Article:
Let’s summarize the importance of data in improving schools and elevating the qualities of the decisions we make Data are important because… They help us identify the most important ways to help students. They help us get past guesses and hunches by making us confront facts. They give us a reality check on how we are actually doing. They allow us to demonstrate our successes clearly and without prejudice. They help us make better decisions by allowing us to focus on priorities and not just preferences. Data are used most effectively when… They are correlated with other sources of data, some of which may not be standardized. They are aligned to the mission of the school and the standards the school is bound to. They draw from multiple perspectives and multiple sources so a more complete picture of reality can emerge. They enable school leaders to concentrate organizational attention on things that matter most. They promote systemic change. We are all a part of the solution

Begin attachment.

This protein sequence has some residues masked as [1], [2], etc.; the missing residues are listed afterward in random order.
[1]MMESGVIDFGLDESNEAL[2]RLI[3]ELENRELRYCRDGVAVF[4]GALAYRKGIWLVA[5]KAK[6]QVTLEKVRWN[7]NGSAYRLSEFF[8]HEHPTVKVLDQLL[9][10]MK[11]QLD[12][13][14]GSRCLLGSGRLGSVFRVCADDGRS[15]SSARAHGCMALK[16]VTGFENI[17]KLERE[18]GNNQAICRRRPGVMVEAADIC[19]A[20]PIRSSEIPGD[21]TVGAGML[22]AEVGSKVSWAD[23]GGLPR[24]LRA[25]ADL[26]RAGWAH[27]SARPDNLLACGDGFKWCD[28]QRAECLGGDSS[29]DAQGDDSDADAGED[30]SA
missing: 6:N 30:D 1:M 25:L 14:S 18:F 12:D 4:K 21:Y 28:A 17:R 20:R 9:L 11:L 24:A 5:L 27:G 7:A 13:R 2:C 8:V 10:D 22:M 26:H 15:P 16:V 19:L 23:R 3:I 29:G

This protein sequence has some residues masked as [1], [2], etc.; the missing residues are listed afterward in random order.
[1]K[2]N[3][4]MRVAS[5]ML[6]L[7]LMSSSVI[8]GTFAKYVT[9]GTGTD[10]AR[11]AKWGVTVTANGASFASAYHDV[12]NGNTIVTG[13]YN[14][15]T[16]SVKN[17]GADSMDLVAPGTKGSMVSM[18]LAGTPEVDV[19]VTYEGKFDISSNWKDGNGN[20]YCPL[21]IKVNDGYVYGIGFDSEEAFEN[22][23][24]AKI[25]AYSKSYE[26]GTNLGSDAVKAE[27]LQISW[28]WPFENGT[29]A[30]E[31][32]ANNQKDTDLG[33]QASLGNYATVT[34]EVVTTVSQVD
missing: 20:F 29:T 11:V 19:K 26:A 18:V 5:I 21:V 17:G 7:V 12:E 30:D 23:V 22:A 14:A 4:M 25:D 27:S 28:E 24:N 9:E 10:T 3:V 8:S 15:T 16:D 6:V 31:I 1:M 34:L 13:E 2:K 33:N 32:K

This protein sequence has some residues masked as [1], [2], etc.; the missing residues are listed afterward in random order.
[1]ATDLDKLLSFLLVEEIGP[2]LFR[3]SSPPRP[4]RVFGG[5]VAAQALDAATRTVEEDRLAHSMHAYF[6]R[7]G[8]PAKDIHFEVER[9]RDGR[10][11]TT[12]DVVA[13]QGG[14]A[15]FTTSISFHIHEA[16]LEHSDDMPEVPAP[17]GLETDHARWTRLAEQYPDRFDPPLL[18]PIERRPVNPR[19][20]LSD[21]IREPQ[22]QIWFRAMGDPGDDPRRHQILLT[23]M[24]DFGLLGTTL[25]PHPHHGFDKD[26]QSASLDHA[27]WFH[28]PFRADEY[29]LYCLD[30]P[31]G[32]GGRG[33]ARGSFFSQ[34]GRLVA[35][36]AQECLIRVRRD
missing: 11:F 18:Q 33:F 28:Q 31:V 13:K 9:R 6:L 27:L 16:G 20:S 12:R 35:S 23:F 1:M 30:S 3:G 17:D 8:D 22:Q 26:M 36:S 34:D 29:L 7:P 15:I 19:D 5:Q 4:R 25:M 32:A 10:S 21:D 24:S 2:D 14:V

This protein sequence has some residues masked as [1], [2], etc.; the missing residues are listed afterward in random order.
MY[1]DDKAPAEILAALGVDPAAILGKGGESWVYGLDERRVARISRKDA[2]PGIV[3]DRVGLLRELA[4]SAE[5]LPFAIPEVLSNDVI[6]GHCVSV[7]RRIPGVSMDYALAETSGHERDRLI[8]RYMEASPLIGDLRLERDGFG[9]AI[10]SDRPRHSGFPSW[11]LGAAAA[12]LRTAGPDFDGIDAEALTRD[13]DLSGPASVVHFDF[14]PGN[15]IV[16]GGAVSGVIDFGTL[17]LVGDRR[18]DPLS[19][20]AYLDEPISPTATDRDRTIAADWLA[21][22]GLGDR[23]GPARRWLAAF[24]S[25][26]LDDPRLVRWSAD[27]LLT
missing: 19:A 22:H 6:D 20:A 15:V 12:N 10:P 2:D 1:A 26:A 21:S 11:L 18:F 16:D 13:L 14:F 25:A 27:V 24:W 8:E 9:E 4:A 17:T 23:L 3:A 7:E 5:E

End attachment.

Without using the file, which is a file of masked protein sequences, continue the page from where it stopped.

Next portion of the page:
LET’S LOOK AT SOME REAL DATA AND THEIR IMPLICATIONS What follows are several pages of data on a particular school. This is a real school, and the data are as real as the school is. The only thing that is faked is the name of the school.
Central City Elementary Fifth Grade Reading Percentage Making Proficiency or Higher
Central City Elementary Fifth Grade Mathematics Percentage Making Proficiency or Higher
Anywhere Elementary (Reading and Mathematics) Percent Proficient by Grade Level
Looking for other Data Sources to help the School Improvement Processes School Data for Students Home Data for Students Teacher Preparation Data Teacher Performance Data District Goals and Priorities Community Goals and Needs for School
Pulling the D3M Process Together Step one – Check Your Alignment Step two – Formulate questions that needs answers Step three – Gather the data Step four – Answer your questions Step five – Communicate your findings Step six – Plan your school improvement plan